Civitas Review

Progress NC Action tries to turn table on legislators; but fails.

By | Posted in Civitas Review, Education |

progress NC action

Progress NC Action  is a left-wing political action and advocacy organization.  When lawmakers required DPI to assign a letter grade to every public school, like many other organizations, it didn't like it.

According to Gerrick Brenner, Executive Director of Progress NC, the results “said a lot more about the poverty rates of each school than they did about instructional quality.”

So Progress NC Action decided to change things up and grade every politician in the state based what they believe public schools need most: funding.  They made the results available at a web site,

The results make for a curious reading, especially when you realize that state appropriations for K-12 public schools have actually increased each of the past four years.

It’s also the first time I’ve actually seen an organization try to rank legislators by combining bills from previous sessions.  Doing so significantly reduces the ability to reasonably compare legislators since so few have been present to record all the votes under consideration. grades lawmakers based on how they voted on eight bills. Budget bills for years 2011,2012, 2013, and 2014, are included along with bills to cut pre-K funding, implement tax reform  — which Brenner re-defines as a $1 billion tax cut to public education — and another bill that allows guns in schools. What do guns in schools have to do with funding? Maybe about as much as one dealing with pre-K funding.   That's question you‘d have to ask Progress NC Action.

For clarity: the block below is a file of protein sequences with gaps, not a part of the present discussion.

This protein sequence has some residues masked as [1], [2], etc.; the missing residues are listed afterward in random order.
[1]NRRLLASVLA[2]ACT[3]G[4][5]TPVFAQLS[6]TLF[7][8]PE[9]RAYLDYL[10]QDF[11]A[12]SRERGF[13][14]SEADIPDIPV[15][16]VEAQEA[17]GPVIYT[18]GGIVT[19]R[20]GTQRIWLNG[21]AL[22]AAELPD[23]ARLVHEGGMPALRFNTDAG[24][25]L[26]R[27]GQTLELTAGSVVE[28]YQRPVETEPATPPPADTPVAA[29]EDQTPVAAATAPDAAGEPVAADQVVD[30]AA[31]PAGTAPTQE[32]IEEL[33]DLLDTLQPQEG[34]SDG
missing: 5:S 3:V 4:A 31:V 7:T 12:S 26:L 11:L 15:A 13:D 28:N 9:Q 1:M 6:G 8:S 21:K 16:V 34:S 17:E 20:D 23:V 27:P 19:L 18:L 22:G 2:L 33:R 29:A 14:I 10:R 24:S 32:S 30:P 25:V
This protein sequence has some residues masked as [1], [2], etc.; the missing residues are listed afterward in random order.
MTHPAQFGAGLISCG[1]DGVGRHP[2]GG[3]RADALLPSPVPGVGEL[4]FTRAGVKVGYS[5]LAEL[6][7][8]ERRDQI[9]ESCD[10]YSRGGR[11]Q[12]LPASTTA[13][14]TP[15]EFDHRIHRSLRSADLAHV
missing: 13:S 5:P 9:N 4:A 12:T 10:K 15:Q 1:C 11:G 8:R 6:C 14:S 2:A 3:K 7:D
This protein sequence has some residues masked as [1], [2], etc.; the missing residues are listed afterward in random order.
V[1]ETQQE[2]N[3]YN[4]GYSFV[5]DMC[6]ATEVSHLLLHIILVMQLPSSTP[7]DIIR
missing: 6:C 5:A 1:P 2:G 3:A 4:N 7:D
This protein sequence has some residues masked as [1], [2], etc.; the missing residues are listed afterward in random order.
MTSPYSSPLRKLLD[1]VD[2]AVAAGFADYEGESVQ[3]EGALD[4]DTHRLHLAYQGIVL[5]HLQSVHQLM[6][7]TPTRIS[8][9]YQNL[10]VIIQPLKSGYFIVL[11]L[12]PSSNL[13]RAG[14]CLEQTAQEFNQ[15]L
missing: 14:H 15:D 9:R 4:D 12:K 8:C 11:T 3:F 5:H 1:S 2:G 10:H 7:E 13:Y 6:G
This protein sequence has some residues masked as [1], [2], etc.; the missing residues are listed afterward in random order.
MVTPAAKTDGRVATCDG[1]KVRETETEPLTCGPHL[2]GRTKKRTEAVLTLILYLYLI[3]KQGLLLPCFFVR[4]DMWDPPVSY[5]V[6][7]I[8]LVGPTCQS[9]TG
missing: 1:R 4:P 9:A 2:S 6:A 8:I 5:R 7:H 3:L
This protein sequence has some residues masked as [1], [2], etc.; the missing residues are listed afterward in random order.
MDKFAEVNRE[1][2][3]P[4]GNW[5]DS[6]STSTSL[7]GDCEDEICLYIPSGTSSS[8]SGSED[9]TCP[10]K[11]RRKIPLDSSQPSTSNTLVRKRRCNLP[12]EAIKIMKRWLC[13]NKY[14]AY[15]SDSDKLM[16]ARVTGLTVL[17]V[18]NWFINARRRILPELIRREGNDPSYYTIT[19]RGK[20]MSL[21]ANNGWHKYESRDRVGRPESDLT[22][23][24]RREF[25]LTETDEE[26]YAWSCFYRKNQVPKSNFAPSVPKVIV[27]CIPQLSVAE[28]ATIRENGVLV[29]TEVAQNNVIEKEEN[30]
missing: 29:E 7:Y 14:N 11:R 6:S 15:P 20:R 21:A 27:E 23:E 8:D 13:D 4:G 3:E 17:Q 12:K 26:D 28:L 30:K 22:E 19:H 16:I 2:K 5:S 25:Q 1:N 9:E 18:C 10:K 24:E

While you’re at it you might also want to ask why – if Progress NC Action is so concerned about funding cuts  — they failed to include education budget cuts made in 2010  ($222 million) and 2009  ($1.1 billion).  No mention was made of those reductions, even though the reductions were some of the largest made in the last decade.

It is interesting that the “analysis” somehow only included the time frame when Republicans wrote the budget.  We simply ask: why? Significant reductions were made to the education budget in 2009 and 2010 when Democrats controlled the Legislature and the Governor’s Office.

Is Progress NC Action cherry-picking the data?   You decide.  I think the budget data that's included — as well as data that is not — tells you all you need to know.

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